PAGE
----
NEWSLETTER I EMPLOYMENT LAW
CONTENTS EMPLOYMENT LAW NEWSLETTER I OCTOBER, 2017 I LEGISLATION II EXTENSION ORDERS III NACIONAL CASE-LAW
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EMPLOYMENT LAW NEWSLETTER
Decree-law no. 126-B/2017 - Dirio da Repblica no. 193/2017, 1st Supplement, Series I, October 6, 2017
Establishing special arrangements for early entitlement to an old-age retirement pension for beneficiaries of the general social security system and integrated social protection systems who have contributed for a very long period.
This decree-law establishes new rules for early retirement without any reduction to the amount of the pension for (i) employees with at least 48 years of contributions; or (ii) employees with at least 46 years of contributions and who began paying in at or under the age of 14.
Hence, beneficiaries of the general social security system and integrated system who meet these conditions can claim their old-age retirement pension early, without any reductions to the amount of their pensions.
This decree-law also establishes new rules for counting the minimum contributory period required for claiming a pension (guarantee period) and for counting contributions to which differentiated accrual rates will be applied (calculated on the basis of pensionable service and salary).
Periods of contributions in other social protection systems will be taken into account for: Minimum pensionable service for claiming a pension; Calculating the amount of the pension and any applicable reductions or increases; Requirements for being entitled to an old-age retirement pension before reaching the statutory age of retirement or with a bonus; Requirements for being entitled to an old-age retirement pension before reaching the statutory age of retirement if in involuntarily long-term unemployment.
The Decree-law also stipulates that the sustainability factor (which is a reduction in the amount of the pension) shall no longer be applied to disability allowances when they are converted into old-age retirement pensions, and that disability allowances automatically become old-age retirement pensions in the month following that in which the beneficiary reaches the statutory age of retirement.
Furthermore, neither the sustainability factor nor reductions for early retirement will be applied to the pensions of beneficiaries who are:
at least 60 years of age and have at least 48 calendar years of pensionable service;
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at least 60 years of age; have at least 46 calendar years of pensionable service, and started paying social security or public-sector social security contributions at or before the age of fourteen.
This decree-law came into effect on October 1, 2017.
II EXTENSION ORDERS
Area of Activity
Lisbon Municipality Meat Industry
Order no. 292/2017 - Dirio da Repblica no. 188/2017, Series I, September 28, 2017 Establishes the extension of the amendments to the collective bargaining agreement between the Lisbon Municipality Meat Traders' Association and other employers' associations and the Trade Union of Meat Trade and Industry Workers of Southern Portugal.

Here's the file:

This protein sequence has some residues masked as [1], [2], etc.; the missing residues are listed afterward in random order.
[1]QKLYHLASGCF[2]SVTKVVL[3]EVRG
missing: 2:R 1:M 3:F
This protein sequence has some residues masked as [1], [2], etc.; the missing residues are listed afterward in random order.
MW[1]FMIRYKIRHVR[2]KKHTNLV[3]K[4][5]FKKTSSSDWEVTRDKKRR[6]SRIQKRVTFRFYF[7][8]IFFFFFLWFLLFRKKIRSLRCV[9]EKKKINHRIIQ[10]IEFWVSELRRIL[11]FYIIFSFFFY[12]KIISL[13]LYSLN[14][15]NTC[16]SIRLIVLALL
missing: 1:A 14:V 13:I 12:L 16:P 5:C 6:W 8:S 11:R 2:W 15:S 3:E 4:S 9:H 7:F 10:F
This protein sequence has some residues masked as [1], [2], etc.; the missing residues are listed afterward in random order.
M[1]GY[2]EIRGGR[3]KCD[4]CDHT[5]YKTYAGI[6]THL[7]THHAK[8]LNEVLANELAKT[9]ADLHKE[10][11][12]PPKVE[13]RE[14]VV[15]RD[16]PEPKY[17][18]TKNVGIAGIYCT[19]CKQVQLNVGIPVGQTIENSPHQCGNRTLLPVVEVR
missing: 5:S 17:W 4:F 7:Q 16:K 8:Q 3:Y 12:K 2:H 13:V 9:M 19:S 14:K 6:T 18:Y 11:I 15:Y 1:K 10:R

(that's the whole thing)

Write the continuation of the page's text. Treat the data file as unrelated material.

Order no. 296/2017 - Dirio da Repblica no. 191/2017, Series I, October 3, 2017 Establishes the extension of the amendments to the collective bargaining agreement between APEC the Portuguese Driving Schools Association and SITESE Services, Trade, Catering and Tourism Workers and Technicians Trade Union.
Western Region Trade, Industry and Services
Order no. 297/2017 - Dirio da Repblica no. 195/2017, Series I, October 10, 2017 Establishes the extension of the amendments to the collective bargaining agreements between ACIRO Western Region Trade, Industry and Services Association and CESP the Portuguese Trade Union of Trade, Offices and Services Workers and between the same employers'
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association and SITESE - Services, Trade, Catering and Tourism Workers and Technicians Trade Union.
Biscuits and similar products sector
Order no. 299/2017 - Dirio da Repblica no. 198/2017, Series I, October 13, 2017 Establishes the extension of the amendments to the collective bargaining agreement between AIBA Association of Biscuit and similar product manufacturers and FESAHT - the Federation of Farming, Food, Beverages, Hospitality and Tourism Trade Unions (factory, ancillary and maintenance staff).
Laundry, Tailoring, Shoe repairs and Key-cutting
Order no. 300/2017 - Dirio da Repblica no. 198/2017, Series I, October 13, 2017 Establishes the extension of the amendments to the collective bargaining agreement between ANASEL National Association of Laundry, Tailoring, Shoe repairs and Key-cutting Companies and SITESE - Services, Trade, Catering and Tourism Workers and Technicians Trade Union.
Foodstuffs Trade and Industry
Order no. 306/2017 - Dirio da
Repblica no. 200/2017, Series I,
October 17, 2017
Establishes the extension of the
amendments to the collective bargaining
agreement between ANCIPA National
Association of Foodstuffs Trade and
Industry and SITESE - Services, Trade,
Catering and Tourism Workers and
confectionery and preserves clerical
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Biscuits and similar products sector
Order no. 307/2017 - Dirio da Repblica no. 200/2017, Series I, October 17, 2017 Establishes the extension of the amendments to the collective bargaining agreement between AIBA - Association of Biscuit and similar product manufacturers and COFESINT - the Industry; Energy, and Transport Trade Union Federation (factory, ancillary and maintenance staff).
III NATIONAL CASE-LAW
Ruling by the Guimares Court of Appeal, July 11, 2017 Irreducibility of Remuneration Night work and Shift-work allowance
The employee brought proceedings against the employer, claiming that the court should recognize that the customary and repeated payment of a shift-work allowance equivalent to 25% of basic remuneration and night work equivalent to 75% thereof, between, at least, January 1, 1994 and April 30, 2009 was remunerative in nature and thus find the employer's reduction of these components unlawful.
To this end, he alleged that there was an explicit agreement regarding wage conditions, which specifically mentioned the amounts payable for shift-work allowance and remuneration for each hour of night work.